09 July 2024 |

What’s old is new again

By Tracey Wallace

When I first started content marketing, I was a news-jacking pro. After all, I came from the news industry, and I knew how to take a piece of news, interview a couple experts, and layer over a point-of-view relevant to the brand I was working at. 

In fact, this is what had Verizon once send me a cease-and-desist. 

But news-jacking fell out of favor in content marketing years ago, in favor of longer-form content that could drive organic search traffic. At BigCommerce, we made that shift pretty dramatically––and stopped publishing pieces related to the tech news of the day at all. 

And for a while, that made sense. Organic search traffic circa 2014 was for the taking, and we built a mecca of a blog driving over 1M sessions a month, with no need for any other distribution channel. 

That isn’t the case so much today.

Content teams everywhere are needing to rely much more on distribution channels outside of SEO, and that of course changes the type of content you produce. 

This is where news-jacking can become so helpful. 

News-jacking allows you to take a trend, say the potential banning of TikTok is the U.S., and write a content piece featuring experts only your company could talk to in order to produce an opinion piece that helps your target audience navigate the newly treacherous waters. 

Better yet—these pieces are much faster to turn around, and make great fodder for your social channels, your newsletter, and potentially your sales team, depending on the topic. 

Now, news-jacking shouldn’t necessarily be the only type of content you produce. At MarketerHire, where we were jumpstarting their blog and brand, we used news-jacking side-by-side with longer-form SEO pieces to help build organic search traffic over the long-term, while gaining eyeballs on what we were doing in the short term.

But for news-jacking to work, you need a few things:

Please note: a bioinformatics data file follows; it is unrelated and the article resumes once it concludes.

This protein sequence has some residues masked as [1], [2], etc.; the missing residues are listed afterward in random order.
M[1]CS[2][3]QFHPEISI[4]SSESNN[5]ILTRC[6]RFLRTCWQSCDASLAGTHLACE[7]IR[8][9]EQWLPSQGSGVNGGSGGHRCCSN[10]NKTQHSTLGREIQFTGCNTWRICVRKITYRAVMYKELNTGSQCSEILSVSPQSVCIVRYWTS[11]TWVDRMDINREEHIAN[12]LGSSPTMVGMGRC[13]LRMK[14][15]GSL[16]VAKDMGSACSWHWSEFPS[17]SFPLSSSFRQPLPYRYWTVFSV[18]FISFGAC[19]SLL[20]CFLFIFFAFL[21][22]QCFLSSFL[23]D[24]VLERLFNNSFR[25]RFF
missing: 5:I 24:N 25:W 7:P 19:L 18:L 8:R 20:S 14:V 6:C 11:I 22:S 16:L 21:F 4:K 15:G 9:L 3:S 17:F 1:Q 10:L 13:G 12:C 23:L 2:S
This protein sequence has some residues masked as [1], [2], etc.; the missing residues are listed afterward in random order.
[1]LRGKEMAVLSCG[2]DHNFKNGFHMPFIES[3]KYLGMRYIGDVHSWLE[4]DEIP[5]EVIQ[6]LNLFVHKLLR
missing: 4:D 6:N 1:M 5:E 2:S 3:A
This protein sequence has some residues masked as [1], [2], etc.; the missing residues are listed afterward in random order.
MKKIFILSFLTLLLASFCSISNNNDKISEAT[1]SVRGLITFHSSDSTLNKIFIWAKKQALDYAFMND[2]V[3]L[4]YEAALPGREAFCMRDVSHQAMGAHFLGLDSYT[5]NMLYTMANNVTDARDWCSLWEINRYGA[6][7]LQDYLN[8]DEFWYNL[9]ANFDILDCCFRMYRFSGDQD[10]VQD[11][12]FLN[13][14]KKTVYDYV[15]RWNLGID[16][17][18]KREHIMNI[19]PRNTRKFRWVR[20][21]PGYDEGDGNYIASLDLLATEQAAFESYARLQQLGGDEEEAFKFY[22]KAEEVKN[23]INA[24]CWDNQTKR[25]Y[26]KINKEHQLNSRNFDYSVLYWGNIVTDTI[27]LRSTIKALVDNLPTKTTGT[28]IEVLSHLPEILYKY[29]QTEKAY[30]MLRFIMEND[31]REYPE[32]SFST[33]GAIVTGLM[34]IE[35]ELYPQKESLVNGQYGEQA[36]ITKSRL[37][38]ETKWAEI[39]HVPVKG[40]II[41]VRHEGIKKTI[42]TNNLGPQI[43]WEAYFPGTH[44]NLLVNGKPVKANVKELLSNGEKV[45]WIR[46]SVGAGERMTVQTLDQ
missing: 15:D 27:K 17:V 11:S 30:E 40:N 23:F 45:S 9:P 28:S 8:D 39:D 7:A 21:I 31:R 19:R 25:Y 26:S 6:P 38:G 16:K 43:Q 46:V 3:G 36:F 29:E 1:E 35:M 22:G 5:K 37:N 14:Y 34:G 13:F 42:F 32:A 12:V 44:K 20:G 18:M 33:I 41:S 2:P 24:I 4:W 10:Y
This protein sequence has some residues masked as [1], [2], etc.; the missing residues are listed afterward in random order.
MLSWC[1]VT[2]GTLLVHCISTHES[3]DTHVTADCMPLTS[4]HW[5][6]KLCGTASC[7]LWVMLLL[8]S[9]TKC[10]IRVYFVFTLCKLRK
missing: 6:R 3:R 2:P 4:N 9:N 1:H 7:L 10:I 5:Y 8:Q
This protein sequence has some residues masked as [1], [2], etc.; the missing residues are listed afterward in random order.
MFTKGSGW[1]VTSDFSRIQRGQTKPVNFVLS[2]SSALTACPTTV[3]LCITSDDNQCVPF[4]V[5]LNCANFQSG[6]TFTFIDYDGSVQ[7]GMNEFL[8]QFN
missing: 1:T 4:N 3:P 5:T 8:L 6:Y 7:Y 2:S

1. Speed. How quickly can you get this story to market, with expertise people wouldn’t be able to find anywhere else (i.e. you need to interview people for this. No round-ups, please). The goal is to get this out within a week or two of the news itself. The sooner, the better. 
  2. Access to experts. You want to make it clear that your company has access to experts who have insider information or otherwise an incredibly valuable opinion on whatever news it is you are jacking. You want your company to be the one providing unparalleled insight and expertise into this new topic for your customers, prospects and the industry at large. 
  3. A unique POV. You aren’t news-jacking to report the news. You are news-jacking to add relevant commentary and “What now?” information to the news for your audience. Add a unique POV. Be helpful! 
  4. Distribution channels. News-jacking pieces are perfect for social media and for newsletters. Sales teams can often use them, too, especially if your company has a feature that helps project your customers against whatever that news is. So, be sure to leverage those distribution channels, because what doesn’t get distributed, doesn’t get seen. And what doesn’t get seen in marketing…well… doesn’t do anything really at all. 

Anyway, news-jacking was a huge part of content marketing when I first joined the industry. It seems like this is coming back for some organizations, especially ones who want to be seen as industry leaders with large networks (i.e. most organizations). 

As you build out your H2 2024 content strategy, be sure to look beyond the popular content types of today. The past can teach you a lot––about what used to work well, what can come back again, and how you can do it better than ever.